Could a Siberian tiger survive in Alaska?

This is a hypothetical or theoretical question. Certainly, yes, Siberian tigers could easily survive in Alaska in terms of the seasonal temperatures. Alaska appears to be warmer on average than Siberia and Siberian tigers live in Siberia! It is just a question of whether there is sufficient prey animals in Alaska. And I think the second point is the one which would make it difficult for a Siberian tiger to survive in Alaska. And whether they'd be left alone and not persecuted or hounded as tourist attractions by humans.

Siberian tiger
Siberian tiger. Image: Britannica.

Around three quarters of Alaska is described as sub-Artic and therefore it lacks the habitat and prey animals required to sustain a Siberian tiger. If that is true, then the remaining quarter is acceptable in terms of supporting Siberian tigers and I'm sure that a quarter of Alaska is still a very large area!

One person who commented on this topic said that Siberian tigers have an enormous area in which to live i.e. Siberia, but that is not quite true because their numbers are precariously low at around 400 when I last checked and their distribution is fragmented and divided by the city of Vladivostok as I recall. 

So, I don't think there's a problem in Alaska in accommodating Siberian tigers in terms of size. It is just a question of sufficiently large prey animals and habitat being available to which the tiger could adapt. Of course, there would have to be an acceptance of the presence of an invasive species which is entirely different matter, a human matter and a human decision.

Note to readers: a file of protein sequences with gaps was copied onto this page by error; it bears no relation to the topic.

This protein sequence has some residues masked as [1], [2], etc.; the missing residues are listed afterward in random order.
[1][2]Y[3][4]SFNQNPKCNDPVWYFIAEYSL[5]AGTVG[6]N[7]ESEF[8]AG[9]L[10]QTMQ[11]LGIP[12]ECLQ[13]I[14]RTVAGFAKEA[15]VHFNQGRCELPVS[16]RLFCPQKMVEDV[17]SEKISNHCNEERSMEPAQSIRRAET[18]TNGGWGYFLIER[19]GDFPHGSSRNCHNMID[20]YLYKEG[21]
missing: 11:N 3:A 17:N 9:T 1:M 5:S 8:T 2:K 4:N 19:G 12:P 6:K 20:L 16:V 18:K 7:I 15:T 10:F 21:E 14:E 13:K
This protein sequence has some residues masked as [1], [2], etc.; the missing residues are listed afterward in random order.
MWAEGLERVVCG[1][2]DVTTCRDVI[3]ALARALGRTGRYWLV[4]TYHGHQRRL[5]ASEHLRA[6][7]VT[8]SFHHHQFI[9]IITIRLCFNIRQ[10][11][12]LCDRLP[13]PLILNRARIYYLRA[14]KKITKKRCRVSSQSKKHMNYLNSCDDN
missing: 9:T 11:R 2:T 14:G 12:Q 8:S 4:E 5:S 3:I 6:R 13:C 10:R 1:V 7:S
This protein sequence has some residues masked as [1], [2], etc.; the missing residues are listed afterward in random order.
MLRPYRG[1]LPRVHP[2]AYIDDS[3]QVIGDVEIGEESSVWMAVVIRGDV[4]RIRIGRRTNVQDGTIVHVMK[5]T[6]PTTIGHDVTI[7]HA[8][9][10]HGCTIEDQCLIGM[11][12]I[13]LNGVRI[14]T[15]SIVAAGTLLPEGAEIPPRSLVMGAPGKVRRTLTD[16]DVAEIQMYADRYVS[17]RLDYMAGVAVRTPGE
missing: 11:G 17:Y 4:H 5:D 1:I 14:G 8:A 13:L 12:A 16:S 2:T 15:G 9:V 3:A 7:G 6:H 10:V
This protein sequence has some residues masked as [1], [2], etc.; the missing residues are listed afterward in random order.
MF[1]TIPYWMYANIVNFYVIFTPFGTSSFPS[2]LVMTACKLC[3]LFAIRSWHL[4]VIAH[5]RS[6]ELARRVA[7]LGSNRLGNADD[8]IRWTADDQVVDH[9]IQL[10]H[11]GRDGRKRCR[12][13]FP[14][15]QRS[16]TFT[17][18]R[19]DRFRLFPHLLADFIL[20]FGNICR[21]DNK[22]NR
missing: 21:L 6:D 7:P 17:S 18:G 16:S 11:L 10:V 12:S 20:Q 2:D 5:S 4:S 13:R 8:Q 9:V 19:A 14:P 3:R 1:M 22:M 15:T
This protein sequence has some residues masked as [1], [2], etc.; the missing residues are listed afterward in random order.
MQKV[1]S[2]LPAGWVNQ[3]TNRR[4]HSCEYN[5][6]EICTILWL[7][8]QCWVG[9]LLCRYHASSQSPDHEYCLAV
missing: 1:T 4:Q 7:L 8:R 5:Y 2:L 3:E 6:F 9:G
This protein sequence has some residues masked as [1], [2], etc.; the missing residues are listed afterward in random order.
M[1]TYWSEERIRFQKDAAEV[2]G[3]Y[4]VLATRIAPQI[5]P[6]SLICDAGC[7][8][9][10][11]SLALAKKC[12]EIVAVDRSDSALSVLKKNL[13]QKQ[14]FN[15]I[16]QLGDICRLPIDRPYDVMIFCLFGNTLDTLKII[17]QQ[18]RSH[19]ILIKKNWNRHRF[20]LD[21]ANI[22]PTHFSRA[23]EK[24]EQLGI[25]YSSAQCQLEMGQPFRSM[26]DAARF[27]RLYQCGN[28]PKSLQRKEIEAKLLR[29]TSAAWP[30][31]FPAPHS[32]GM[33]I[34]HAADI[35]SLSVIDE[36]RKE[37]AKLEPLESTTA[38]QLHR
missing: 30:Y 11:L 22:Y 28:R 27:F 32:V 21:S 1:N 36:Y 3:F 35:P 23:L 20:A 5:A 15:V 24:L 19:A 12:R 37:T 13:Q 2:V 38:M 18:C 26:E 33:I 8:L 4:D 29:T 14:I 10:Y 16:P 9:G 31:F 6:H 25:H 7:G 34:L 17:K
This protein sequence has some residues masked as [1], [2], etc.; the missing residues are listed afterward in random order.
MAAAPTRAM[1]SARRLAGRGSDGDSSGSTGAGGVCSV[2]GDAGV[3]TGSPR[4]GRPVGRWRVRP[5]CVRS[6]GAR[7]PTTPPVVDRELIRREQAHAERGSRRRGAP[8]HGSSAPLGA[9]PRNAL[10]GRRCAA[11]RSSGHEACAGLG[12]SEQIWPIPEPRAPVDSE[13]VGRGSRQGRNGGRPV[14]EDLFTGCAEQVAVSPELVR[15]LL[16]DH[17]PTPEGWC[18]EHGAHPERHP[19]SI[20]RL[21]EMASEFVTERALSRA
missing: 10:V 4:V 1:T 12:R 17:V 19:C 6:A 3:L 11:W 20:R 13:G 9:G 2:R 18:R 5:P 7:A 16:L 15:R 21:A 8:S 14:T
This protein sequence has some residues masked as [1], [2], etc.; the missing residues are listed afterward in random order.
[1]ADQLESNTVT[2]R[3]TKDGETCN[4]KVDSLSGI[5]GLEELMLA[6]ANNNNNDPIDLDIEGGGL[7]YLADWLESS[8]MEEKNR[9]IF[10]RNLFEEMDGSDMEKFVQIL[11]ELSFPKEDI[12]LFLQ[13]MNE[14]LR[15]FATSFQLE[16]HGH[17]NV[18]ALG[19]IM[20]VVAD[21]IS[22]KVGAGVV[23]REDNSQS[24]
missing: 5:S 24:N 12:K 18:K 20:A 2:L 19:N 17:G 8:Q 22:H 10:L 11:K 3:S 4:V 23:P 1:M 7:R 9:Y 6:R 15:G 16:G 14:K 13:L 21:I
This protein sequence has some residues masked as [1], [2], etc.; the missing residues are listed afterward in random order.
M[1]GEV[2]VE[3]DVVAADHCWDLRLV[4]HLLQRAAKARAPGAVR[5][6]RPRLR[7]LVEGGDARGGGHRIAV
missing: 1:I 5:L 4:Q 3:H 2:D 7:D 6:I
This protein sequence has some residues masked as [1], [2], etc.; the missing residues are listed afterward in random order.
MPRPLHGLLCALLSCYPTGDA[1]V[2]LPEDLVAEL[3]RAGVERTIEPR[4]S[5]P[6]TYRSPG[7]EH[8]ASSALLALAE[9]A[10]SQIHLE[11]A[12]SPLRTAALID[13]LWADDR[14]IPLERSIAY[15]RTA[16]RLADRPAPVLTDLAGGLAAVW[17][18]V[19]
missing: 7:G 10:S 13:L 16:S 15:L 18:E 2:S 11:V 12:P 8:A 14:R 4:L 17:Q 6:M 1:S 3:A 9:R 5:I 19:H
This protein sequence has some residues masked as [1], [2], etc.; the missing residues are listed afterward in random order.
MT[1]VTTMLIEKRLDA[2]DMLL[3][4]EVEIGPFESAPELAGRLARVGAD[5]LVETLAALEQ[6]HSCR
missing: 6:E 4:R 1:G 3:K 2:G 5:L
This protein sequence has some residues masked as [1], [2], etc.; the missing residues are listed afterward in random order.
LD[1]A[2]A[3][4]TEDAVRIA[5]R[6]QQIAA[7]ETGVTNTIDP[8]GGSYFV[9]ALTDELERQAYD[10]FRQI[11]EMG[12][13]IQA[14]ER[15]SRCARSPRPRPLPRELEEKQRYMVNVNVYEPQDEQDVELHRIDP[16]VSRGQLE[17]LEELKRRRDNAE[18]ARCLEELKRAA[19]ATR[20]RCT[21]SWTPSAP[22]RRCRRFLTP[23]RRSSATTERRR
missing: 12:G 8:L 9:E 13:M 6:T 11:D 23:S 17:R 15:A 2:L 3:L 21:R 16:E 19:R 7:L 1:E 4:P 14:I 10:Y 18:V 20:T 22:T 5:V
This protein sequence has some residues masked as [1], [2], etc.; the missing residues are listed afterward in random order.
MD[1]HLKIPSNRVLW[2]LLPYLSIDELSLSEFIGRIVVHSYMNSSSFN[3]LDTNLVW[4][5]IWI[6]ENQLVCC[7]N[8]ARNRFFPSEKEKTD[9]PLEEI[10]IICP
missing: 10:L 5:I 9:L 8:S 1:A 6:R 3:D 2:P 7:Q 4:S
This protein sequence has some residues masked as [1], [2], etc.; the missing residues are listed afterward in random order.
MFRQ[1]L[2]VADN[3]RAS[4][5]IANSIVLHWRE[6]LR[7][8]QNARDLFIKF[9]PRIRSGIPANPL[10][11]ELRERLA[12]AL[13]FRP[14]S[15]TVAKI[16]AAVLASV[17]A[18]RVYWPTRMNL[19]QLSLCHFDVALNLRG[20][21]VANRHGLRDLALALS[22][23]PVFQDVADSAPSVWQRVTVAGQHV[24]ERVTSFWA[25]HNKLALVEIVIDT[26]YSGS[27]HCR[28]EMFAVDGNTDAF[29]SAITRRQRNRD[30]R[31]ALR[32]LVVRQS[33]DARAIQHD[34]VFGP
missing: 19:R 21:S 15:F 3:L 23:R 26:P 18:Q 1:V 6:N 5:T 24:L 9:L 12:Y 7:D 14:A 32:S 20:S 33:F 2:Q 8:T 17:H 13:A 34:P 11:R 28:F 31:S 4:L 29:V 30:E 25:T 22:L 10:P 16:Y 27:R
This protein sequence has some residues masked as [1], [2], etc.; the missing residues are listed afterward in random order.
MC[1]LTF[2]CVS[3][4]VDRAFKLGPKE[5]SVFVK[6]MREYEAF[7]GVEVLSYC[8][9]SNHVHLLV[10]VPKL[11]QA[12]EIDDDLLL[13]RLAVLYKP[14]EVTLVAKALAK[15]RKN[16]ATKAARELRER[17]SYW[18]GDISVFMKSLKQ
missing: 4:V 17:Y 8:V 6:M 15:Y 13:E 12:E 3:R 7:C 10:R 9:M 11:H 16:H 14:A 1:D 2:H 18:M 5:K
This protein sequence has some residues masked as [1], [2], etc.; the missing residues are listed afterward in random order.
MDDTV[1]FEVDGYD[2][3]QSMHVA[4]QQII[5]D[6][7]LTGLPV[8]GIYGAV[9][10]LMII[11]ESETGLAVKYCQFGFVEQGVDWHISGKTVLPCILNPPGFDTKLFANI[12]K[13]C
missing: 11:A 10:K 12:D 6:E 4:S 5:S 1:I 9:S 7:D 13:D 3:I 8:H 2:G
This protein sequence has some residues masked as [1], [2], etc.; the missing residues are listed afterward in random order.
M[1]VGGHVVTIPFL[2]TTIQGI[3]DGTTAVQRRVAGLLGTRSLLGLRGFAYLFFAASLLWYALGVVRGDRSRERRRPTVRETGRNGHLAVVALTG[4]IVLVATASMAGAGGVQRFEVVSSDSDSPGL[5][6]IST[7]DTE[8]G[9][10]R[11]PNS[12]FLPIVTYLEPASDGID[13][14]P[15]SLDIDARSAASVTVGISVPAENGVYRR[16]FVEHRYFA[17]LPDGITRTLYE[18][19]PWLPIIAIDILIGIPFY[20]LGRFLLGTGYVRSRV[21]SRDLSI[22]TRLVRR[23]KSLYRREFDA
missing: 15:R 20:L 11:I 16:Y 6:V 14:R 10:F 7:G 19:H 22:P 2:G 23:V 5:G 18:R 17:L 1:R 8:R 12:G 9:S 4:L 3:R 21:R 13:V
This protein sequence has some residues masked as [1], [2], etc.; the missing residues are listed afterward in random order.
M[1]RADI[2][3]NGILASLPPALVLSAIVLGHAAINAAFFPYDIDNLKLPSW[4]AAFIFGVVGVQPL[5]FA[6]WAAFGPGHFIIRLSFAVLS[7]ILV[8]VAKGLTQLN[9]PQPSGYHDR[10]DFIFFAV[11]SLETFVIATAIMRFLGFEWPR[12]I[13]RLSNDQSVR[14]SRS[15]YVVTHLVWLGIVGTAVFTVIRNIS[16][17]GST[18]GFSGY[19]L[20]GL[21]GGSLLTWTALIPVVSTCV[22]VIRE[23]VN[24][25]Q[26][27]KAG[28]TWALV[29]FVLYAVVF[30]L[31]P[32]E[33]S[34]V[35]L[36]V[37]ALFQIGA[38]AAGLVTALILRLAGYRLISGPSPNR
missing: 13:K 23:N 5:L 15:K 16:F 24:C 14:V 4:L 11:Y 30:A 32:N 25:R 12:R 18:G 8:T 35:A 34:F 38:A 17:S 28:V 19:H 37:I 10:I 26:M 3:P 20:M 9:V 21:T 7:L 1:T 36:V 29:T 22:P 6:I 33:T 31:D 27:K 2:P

Also, Eskimos live in Alaska. They are the native people of Alaska and the state of Alaska allow them to kill Arctic animals such as polar bears, sea lions, seals, whales and walruses. The Siberian tiger would have to be added to that list.

Of course, the question as mentioned is theoretical because you wouldn't add Siberian tigers to Alaska because you would be adding an invasive species to that state and that is a very big no-no. Where there are invasive species, there is normally a big push by the authorities to get rid of them if they are doing damage and the term "invasive species" automatically implies damage to the ecosystem.

Think of feral cats in Australia. The authorities hate them and want to kill them all as fast as possible.

To return to the temperature, the Siberian tiger is well able to cope with very low temperatures because they are so big. Big animals are much more capable of dealing with low temperatures because their surface area to body mass ration is such that the animal is better able to retain body heat.

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